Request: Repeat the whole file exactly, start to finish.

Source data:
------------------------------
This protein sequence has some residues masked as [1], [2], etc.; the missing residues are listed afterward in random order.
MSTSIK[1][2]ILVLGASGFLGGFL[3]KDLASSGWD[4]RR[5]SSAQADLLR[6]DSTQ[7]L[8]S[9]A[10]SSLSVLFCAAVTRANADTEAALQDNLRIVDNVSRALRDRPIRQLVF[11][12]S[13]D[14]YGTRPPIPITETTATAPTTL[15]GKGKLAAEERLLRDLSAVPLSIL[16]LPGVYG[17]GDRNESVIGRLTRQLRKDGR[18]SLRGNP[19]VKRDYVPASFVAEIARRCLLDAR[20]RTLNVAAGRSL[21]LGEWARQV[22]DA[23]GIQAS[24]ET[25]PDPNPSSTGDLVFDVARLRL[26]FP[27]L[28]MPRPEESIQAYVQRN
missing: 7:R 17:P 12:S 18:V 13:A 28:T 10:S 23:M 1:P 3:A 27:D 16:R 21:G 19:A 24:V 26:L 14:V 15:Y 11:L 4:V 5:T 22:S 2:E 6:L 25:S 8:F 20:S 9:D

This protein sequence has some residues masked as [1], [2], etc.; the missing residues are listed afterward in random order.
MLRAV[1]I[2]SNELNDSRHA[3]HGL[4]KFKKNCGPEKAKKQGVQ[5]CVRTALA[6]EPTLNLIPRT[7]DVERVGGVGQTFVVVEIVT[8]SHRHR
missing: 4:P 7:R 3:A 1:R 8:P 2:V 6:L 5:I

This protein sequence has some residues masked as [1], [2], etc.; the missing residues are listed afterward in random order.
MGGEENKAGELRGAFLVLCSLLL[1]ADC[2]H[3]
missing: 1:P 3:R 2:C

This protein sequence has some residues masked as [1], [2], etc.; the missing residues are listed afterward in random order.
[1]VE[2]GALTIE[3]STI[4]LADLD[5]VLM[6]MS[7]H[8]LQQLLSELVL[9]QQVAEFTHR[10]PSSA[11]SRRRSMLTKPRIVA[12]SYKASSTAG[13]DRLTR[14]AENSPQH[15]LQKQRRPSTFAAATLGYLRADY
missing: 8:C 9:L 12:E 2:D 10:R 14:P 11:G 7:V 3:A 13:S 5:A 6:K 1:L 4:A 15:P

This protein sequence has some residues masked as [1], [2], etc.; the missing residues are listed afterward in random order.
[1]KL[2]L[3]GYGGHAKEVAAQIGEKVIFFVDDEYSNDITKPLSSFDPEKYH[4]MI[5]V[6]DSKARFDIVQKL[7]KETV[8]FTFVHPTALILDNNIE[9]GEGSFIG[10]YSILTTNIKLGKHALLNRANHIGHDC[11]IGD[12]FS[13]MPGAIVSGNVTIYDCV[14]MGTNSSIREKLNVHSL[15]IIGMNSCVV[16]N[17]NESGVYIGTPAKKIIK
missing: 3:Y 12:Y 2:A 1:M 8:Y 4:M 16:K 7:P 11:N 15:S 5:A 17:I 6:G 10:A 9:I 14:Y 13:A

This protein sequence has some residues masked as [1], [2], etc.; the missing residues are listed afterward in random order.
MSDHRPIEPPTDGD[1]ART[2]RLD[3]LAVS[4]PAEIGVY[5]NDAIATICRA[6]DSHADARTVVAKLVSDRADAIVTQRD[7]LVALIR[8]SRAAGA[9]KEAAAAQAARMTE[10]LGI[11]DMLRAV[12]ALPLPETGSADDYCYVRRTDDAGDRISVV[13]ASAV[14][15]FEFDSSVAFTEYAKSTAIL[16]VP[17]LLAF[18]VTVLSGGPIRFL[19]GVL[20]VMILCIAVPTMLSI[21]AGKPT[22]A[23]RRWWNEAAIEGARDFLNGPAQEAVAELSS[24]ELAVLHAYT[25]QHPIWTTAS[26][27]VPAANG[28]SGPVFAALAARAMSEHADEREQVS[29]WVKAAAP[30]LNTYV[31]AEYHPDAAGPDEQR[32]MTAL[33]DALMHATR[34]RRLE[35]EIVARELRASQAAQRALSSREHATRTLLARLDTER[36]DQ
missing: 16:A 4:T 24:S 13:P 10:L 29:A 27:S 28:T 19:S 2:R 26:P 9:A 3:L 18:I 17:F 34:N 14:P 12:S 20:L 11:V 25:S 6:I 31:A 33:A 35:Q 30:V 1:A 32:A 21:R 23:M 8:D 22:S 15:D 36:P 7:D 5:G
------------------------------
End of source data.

This protein sequence has some residues masked as [1], [2], etc.; the missing residues are listed afterward in random order.
MSTSIK[1][2]ILVLGASGFLGGFL[3]KDLASSGWD[4]RR[5]SSAQADLLR[6]DSTQ[7]L[8]S[9]A[10]SSLSVLFCAAVTRANADTEAALQDNLRIVDNVSRALRDRPIRQLVF[11][12]S[13]D[14]YGTRPPIPITETTATAPTTL[15]GKGKLAAEERLLRDLSAVPLSIL[16]LPGVYG[17]GDRNESVIGRLTRQLRKDGR[18]SLRGNP[19]VKRDYVPASFVAEIARRCLLDAR[20]RTLNVAAGRSL[21]LGEWARQV[22]DA[23]GIQAS[24]ET[25]PDPNPSSTGDLVFDVARLRL[26]FP[27]L[28]MPRPEESIQAYVQRN
missing: 7:R 17:P 12:S 18:V 13:A 28:T 10:S 23:M 1:P 3:A 27:D 16:R 21:G 19:A 24:V 26:L 14:V 15:Y 11:L 4:V 5:T 22:S 2:E 6:L 25:S 8:F 20:S 9:D

This protein sequence has some residues masked as [1], [2], etc.; the missing residues are listed afterward in random order.
MLRAV[1]I[2]SNELNDSRHA[3]HGL[4]KFKKNCGPEKAKKQGVQ[5]CVRTALA[6]EPTLNLIPRT[7]DVERVGGVGQTFVVVEIVT[8]SHRHR
missing: 4:P 7:R 3:A 1:R 8:P 2:V 6:L 5:I

This protein sequence has some residues masked as [1], [2], etc.; the missing residues are listed afterward in random order.
MGGEENKAGELRGAFLVLCSLLL[1]ADC[2]H[3]
missing: 1:P 3:R 2:C

This protein sequence has some residues masked as [1], [2], etc.; the missing residues are listed afterward in random order.
[1]VE[2]GALTIE[3]STI[4]LADLD[5]VLM[6]MS[7]H[8]LQQLLSELVL[9]QQVAEFTHR[10]PSSA[11]SRRRSMLTKPRIVA[12]SYKASSTAG[13]DRLTR[14]AENSPQH[15]LQKQRRPSTFAAATLGYLRADY
missing: 8:C 9:L 12:E 2:D 10:R 14:P 11:G 7:V 3:A 13:S 5:A 6:K 1:L 4:A 15:P

This protein sequence has some residues masked as [1], [2], etc.; the missing residues are listed afterward in random order.
[1]KL[2]L[3]GYGGHAKEVAAQIGEKVIFFVDDEYSNDITKPLSSFDPEKYH[4]MI[5]V[6]DSKARFDIVQKL[7]KETV[8]FTFVHPTALILDNNIE[9]GEGSFIG[10]YSILTTNIKLGKHALLNRANHIGHDC[11]IGD[12]FS[13]MPGAIVSGNVTIYDCV[14]MGTNSSIREKLNVHSL[15]IIGMNSCVV[16]N[17]NESGVYIGTPAKKIIK
missing: 3:Y 12:Y 2:A 1:M 8:Y 4:M 16:K 7:P 11:N 15:S 5:A 17:I 6:G 10:A 9:I 14:Y 13:A

This protein sequence has some residues masked as [1], [2], etc.; the missing residues are listed afterward in random order.
MSDHRPIEPPTDGD[1]ART[2]RLD[3]LAVS[4]PAEIGVY[5]NDAIATICRA[6]DSHADARTVVAKLVSDRADAIVTQRD[7]LVALIR[8]SRAAGA[9]KEAAAAQAARMTE[10]LGI[11]DMLRAV[12]ALPLPETGSADDYCYVRRTDDAGDRISVV[13]ASAV[14][15]FEFDSSVAFTEYAKSTAIL[16]VP[17]LLAF[18]VTVLSGGPIRFL[19]GVL[20]VMILCIAVPTMLSI[21]AGKPT[22]A[23]RRWWNEAAIEGARDFLNGPAQEAVAELSS[24]ELAVLHAYT[25]QHPIWTTAS[26][27]VPAANG[28]SGPVFAALAARAMSEHADEREQVS[29]WVKAAAP[30]LNTYV[31]AEYHPDAAGPDEQR[32]MTAL[33]DALMHATR[34]RRLE[35]EIVARELRASQAAQRALSSREHATRTLLARLDTER[36]DQ
missing: 16:A 4:T 24:S 13:P 10:L 29:A 27:S 28:T 19:S 2:R 26:P 9:A 3:L 18:I 17:F 34:N 14:P 12:S 20:L 11:V 25:S 6:I 31:A 33:A 35:Q 30:V 1:A 32:A 21:R 23:M 8:D 22:S 15:D 36:P 7:D 5:G